The Weeping Alaska cedar, also called the Weeping Nootka False cypress (Chamaecyparis nootkatensis ‘Pendula’ ) is a cultivar of the Alaska cedar, a medium-sized evergreen tree with gray-green to blue-green foliage that has drooping branches. The branches have flattened scale-like gray-green leaves that will emit an unpleasant odor when rubbed or crushed. The tree is native to the Pacific West and likes a summer climate with above average humidity. The weeping “Pendula” cultivar was developed in Holland in 1884; North American cultivation began in 1907. The wood is very aromatic. Not as well known as C. pisifiera and C. obtusa. There are about 15 cultivars available including C. nootkatensis ‘Glauca’, which has bluish leaves, and C. nookatensis ‘Pendula’ which has pendulous branches and rich green foliage. The genus name comes from the Greek chamai meaning “dwarf” or “to the ground” and kyparissos meaning “cypress tree”. Nootkatensis refers to the Nootka Sound in British Columbia
See also description of Blue Nootka False Cypress
Common name: Weeping Nootka false cypress (Alaska Cedar); Nootka Falsecypress,
Scientific Name (family and order): Chamaecyparis nootkatensis ‘Pendula’ (Cupressaceae, Cupressales)
Species Origin: North Western North America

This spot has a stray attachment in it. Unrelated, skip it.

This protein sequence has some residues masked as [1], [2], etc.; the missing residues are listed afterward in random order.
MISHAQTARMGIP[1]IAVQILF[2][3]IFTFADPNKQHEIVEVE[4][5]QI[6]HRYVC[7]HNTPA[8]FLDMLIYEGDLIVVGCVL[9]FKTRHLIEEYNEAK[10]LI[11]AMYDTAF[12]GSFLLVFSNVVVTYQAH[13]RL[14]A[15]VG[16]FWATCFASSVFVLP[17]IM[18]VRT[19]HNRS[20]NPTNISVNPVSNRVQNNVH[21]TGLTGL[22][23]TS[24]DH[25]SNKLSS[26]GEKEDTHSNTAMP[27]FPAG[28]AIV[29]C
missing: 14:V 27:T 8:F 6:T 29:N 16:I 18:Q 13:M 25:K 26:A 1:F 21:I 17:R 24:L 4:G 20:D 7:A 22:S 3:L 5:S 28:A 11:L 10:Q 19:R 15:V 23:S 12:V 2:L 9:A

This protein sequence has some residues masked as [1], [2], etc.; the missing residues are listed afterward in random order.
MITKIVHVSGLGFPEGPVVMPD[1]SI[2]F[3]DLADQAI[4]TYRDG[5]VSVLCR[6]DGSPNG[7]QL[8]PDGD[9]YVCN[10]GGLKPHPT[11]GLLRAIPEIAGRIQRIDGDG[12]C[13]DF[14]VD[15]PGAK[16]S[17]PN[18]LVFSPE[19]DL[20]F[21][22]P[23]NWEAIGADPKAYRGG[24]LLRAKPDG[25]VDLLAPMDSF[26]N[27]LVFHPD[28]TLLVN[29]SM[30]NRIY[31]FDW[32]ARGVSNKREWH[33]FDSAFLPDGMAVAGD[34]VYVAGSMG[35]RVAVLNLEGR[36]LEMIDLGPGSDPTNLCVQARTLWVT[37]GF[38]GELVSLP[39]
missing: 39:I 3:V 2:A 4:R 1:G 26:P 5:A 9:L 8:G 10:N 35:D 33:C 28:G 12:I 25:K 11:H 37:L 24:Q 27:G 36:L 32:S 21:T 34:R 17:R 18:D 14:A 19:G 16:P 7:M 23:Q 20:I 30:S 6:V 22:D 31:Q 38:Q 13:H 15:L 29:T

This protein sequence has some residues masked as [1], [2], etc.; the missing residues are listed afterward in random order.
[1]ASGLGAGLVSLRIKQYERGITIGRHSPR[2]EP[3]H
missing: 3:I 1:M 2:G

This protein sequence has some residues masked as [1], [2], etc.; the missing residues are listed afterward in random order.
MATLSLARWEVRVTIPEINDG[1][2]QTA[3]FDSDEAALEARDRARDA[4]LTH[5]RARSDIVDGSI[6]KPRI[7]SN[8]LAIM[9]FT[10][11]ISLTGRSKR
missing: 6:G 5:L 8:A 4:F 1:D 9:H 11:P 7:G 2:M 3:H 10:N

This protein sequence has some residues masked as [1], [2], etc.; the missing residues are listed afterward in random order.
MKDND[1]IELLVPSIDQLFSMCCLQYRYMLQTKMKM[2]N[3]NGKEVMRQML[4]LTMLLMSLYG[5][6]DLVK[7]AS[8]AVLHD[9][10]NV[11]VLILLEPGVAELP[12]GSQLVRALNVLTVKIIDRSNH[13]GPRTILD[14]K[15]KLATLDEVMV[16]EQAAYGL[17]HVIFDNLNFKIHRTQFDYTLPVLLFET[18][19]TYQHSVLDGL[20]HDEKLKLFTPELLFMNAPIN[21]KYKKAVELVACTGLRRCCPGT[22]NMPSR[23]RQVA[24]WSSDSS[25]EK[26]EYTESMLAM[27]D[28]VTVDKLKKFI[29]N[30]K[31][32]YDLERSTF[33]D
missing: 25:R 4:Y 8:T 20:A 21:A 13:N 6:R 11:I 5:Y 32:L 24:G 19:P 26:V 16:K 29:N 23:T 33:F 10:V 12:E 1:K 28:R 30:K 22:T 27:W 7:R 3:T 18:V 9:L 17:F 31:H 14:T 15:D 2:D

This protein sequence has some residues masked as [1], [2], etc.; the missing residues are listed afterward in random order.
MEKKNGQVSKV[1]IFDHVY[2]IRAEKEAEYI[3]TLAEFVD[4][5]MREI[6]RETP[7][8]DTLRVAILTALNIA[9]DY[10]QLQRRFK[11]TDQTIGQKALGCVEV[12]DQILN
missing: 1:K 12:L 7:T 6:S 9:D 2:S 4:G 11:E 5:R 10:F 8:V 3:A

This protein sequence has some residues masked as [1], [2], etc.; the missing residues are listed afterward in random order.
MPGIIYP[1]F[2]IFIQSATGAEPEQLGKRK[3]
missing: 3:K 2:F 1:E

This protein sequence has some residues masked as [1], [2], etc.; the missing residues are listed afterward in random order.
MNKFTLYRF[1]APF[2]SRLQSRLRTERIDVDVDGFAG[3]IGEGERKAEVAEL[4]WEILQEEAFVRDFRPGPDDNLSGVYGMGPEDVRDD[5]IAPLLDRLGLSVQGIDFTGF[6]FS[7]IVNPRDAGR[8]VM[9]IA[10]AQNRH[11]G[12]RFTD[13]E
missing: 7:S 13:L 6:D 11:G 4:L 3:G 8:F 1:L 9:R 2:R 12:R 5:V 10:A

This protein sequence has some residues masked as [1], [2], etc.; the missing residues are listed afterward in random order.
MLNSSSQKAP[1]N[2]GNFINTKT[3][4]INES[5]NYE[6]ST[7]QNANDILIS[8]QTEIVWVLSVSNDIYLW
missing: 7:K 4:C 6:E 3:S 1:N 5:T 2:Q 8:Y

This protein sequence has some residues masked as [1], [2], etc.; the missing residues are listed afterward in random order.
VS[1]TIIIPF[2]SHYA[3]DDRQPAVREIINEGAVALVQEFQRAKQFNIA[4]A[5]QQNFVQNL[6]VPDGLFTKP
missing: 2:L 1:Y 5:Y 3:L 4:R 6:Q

New Jersey Status: USDA Unreported.
Habit: 60 – 130’ tall; 1-5’ wide. Usually narrowly conical total tree shape. Old trees have greatly buttressed, fluted trunks with huge burls. Crown conical. Large branches sweep downward the lift upward at the ends; foliage on branchlets hangs like curtains.
Habitat: Zone 4 -7; forests and moist coastal mountain slopes.
Trunk/Stem: Bark Red-brown to orange-brown, stringy; branchlets are quadrangular and they become red-brown after one year.
Leaves: Leaves scale-like very small with free, pointed tips, keeled, dark green above and paler beneath in aromatic flattened sprays and pressed close to the shoot. Leaves in 4 rows along branchlet. Leaf tips sharp and not tightly pressed against branchlet. Foliage sprays flattened, long and pendent. Leaves bluish green or grayish green. Unlike other Chamaecyparis species C. nootkatensis leaves do not have white markings on the undersurface; moreover, crushed leaves of C. nootkatensis are rank smelling. In the ‘Variegata’ cultivar the foliage sprays are irregularly blotched creamy white.
Flowers: Monoecious. Male and female flowers both every small; male flowers yellow; female flowers blur clusters at tips of the winter shoots.
Fruits and seeds: Cones 3/8” wide, globose; ripening in two years, glaucous; 4 to 6 hooked scales, soccer ball shape and segmentation.